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Old 04-20-2018, 08:48 PM   #14
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PINK HAWLEY

Hawley played over a decade in the major leagues in my sim. I began in 1894 and he was 22-20 for the Columbus Solons of the American League that first season. He won the first of two straight pitcher of the year awards in 1895 and helped the Solons beat the National League champion New York Giants to win the World Series. 1895 was his best season, going 30-16 with a 2.58 era while leading the league with 157 strikeouts.

He remained a fixture on the Solons mound through the 1890's and joined the club when it moved to Chicago and became the White Sox in 1901. That season would be his last as an MLB regular as he went 10-21 for a White Sox club that finished 7th in the American League.

The Sox released Hawley early in the 1902 season and he was signed by the Pittsburgh Pirates but his stay in Pittsburgh was short-lived. He finished his career with brief stops with the Phillies, Browns and Tigers but was quickly released each time.

Hawley's major league career ended in 1905 with a 186-207 record but he did get a brief stint in 1907 with the Topeka Jayhawks of the Western League. Career totals came out relatively close to real life where he pitched from 1892-1902 and was 169-182 including a 31-22 career best year with Pittsburgh in 1895.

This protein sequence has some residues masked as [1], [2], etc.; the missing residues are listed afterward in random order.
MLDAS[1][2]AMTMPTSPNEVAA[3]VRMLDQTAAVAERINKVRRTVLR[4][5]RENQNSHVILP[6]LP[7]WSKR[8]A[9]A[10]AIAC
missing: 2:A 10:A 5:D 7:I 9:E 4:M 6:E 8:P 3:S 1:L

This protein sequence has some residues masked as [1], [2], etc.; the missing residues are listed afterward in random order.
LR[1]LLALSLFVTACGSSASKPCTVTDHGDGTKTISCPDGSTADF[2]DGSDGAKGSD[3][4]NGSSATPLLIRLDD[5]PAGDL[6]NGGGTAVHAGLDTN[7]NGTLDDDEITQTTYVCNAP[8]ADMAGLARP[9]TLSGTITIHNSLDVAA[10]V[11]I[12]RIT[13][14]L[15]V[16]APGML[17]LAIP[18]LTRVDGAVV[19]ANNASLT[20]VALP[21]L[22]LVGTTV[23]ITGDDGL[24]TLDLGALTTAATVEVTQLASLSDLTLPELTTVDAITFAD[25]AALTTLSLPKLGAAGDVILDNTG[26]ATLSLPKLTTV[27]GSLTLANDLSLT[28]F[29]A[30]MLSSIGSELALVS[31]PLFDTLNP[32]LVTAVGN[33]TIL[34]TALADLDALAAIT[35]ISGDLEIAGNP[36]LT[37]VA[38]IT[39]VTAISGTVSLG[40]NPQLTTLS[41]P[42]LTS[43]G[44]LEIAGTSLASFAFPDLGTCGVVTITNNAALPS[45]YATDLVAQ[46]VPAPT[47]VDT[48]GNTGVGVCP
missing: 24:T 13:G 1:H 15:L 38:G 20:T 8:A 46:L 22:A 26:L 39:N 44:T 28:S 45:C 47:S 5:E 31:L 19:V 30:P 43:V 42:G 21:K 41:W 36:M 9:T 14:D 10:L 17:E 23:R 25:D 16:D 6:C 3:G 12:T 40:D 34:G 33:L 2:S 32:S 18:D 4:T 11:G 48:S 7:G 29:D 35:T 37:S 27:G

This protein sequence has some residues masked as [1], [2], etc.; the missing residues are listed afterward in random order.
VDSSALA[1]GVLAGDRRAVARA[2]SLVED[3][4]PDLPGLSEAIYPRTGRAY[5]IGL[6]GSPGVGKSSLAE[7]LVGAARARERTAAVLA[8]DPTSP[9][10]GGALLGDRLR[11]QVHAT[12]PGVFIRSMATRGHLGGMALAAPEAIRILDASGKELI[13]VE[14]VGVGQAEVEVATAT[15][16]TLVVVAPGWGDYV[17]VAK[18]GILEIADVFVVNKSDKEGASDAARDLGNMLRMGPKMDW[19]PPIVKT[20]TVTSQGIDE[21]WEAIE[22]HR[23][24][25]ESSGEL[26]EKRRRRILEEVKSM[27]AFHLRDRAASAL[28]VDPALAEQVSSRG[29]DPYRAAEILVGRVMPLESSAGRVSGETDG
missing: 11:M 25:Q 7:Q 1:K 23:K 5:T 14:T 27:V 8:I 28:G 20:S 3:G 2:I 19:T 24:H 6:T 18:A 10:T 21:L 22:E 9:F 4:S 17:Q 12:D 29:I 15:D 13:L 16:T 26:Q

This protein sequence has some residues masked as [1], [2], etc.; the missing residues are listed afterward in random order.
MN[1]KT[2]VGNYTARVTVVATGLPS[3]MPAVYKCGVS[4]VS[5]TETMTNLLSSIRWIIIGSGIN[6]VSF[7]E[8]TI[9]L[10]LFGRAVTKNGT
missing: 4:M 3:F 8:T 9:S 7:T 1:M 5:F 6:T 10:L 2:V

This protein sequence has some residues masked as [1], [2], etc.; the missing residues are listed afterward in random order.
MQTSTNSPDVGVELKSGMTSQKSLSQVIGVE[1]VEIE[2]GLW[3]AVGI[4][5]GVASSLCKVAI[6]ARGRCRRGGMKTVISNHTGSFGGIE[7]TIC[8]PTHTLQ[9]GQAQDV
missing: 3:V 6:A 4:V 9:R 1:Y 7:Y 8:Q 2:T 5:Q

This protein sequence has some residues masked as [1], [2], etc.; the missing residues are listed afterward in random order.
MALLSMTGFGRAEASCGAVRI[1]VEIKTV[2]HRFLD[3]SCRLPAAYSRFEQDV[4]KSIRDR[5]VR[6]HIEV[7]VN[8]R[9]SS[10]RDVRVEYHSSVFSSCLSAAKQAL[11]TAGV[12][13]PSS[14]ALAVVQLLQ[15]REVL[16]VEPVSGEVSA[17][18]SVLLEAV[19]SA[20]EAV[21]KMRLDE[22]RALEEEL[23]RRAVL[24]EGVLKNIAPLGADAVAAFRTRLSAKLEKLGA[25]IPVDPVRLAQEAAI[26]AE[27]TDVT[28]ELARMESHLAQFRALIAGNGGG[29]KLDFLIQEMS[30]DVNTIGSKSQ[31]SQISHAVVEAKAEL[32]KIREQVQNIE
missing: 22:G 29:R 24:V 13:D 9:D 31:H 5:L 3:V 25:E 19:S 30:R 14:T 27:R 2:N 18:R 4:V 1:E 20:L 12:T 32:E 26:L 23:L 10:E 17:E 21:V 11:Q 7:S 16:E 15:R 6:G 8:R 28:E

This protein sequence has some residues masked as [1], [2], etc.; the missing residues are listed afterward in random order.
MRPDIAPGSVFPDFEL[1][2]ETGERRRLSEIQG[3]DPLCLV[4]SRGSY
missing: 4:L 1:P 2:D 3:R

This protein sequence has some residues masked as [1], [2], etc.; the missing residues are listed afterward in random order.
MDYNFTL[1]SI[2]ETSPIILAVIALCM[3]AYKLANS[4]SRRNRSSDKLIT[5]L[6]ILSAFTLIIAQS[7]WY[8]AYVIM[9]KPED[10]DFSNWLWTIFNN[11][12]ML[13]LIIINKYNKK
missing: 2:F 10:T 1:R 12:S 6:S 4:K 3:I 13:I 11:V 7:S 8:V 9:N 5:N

SHOELESS JOE JACKSON

Jackson was a Hall of Famer and is one of just 23 players to reach the 3000 career hit plateau. He never played a day in the minors, joining the A's in 1908 as an 18 year old. He had a long wait for his first career hit as Jackson began his major league career going 0-for-14, primarily in pinch-hitting duties before finally getting a single off Boston's Addie Joss in his 15th major league at bat. He struggled at the plate as a rookie, batting just .244 but that would be the lowest season average in his 24 year career. In 1909 Jackson hit .352 and helped the Athletics to the first of 4 straight World Series titles and 5 pennants.

1911 was the best year of his career, when he won his only batting title by hitting .419 and claimed the first of two straight AL MVP awards. They would be the only regular season MVP awards he would receive but Jackson was also named MVP of the 1912 World Series, when he went 9-for-24 to lead the A's past the Cardinals in 5 games. In his career, Jackson appeared in 43 World Series games over 9 seasons and earned 4 World Series rings.

He started and finished his career with the Athletics and is second only to Eddie Collins in franchise games played. Late in his career he was traded to the Cubs and spent a season and a half in the Windy City before being dealt back to the Athletics were he played his final 3 seasons before retiring after the 1931 season. The A's made out well in the exchanges, netting young minor leaguer Carl Hubbell in the deal that sent Jackson to the Cubs. Hubbell would go on to win over 200 games in an Athletics uniform. When Jackson came back to Philadelphia it was in exchange for 26 year old Ernie Orsatti, who would do little in Chicago.